A Window into America's Past
Old Louisville
Recipe Book

This section contains a selection of traditional recipes for poultry and fowl.  All recipes, unless noted otherwise, are genuine Kentucky and Southern recipes from the Victorian era or before.  They would have been familiar to the early residents of Old Louisville


The Selection of Fowls.

In choosing fowls select those that are heavy in proportion to their size. For fricassee, roast or boiled chicken a hen is best. For croquettes, highly seasoned entrees or soups a cock may be used. White flesh poultry, such as turkeys and chickens, require to be well done. Game with dark meat, such as canvas-back ducks, venison and almost all birds, should be cooked rare.

To Dress Poultry.

Poultry should be dressed as soon as killed, as the feathers come out more easily. To pluck poultry pull out 2 feathers at a time, with a quick motion toward the head. Remove pin feathers with the aid of sharp knife. To singe the fowls put in a pan, roll of lighted paper and singe the bird thoroughly, but use care not to scorch the skin. Take off the head and legs, cut open the skin on the, back of the neck, disjoint the latter and cut off close to the body. Separate the crop carefully from the skin of the neck, remove that and the windpipe, insert one finger into the opening and loosen the organs from the breast bone. Be sure not to break the entrails or the gall bladder, but pull out all together, for should it happen the chicken or fowl is almost ruined, as it imparts a bitter taste which spoils Ore delicate flavor.

To Truss a Fowl.

Push the legs up until the knees are above point of the breast bone, cross them at the tail and tie firmly. Put a skewer through body at the wings and thighs, press close to the body and tie across the back.

To Prepare Giblets.

Be careful not to use giblets unless sound. They should be a light color. Cut away any portion that has been discolored by the gall bladder and be careful it does not touch the meat. Cut through thick muscle of the gizzard and peel it off, without breaking into little gristmill inside. Put them in salted water 1 hour. Cook back of fowl with the giblets. The legs and wing-tips may be added to the stock pot after scalding and peeling.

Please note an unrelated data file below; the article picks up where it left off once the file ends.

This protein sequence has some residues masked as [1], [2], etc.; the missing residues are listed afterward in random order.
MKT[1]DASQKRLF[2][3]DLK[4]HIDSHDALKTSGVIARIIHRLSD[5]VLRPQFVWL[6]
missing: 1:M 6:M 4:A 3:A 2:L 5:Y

To Stuff a Fowl.

Put fowl in a deep bowl, fill the breast with dressing until plump. but allow for expanding while cooking. Fold skin of the neck loosely back and fasten with a bird skewer. Have opening not more than 3 inches, can close by sewing with large darning needle and soft cotton. Leave long ends on thread.

Dressing for Fowls.

Take stale bread, roll fine. Have a skillet hot with 1 dessert-spoon of melted butter and dessertspoon of lard. When hot add the crumbs, a dash of onion, 5 tablespoons of stock from fowl. Season highly with salt and pepper. To this dressing may be added, 1 pint of raw oysters and cook until done, or 1 pint of pulverized chestnuts may be added. In that case omit the oysters. It requires about 30 minutes for dressing to cook.

To Broil Chickens or Birds.

Put on chickens, pepper, salt and bits of butter, place in the pan and add a little cold water. Baste frequently and pour over melted butter when ready to serve.


Source: The Kentucky Receipt Book, 1903


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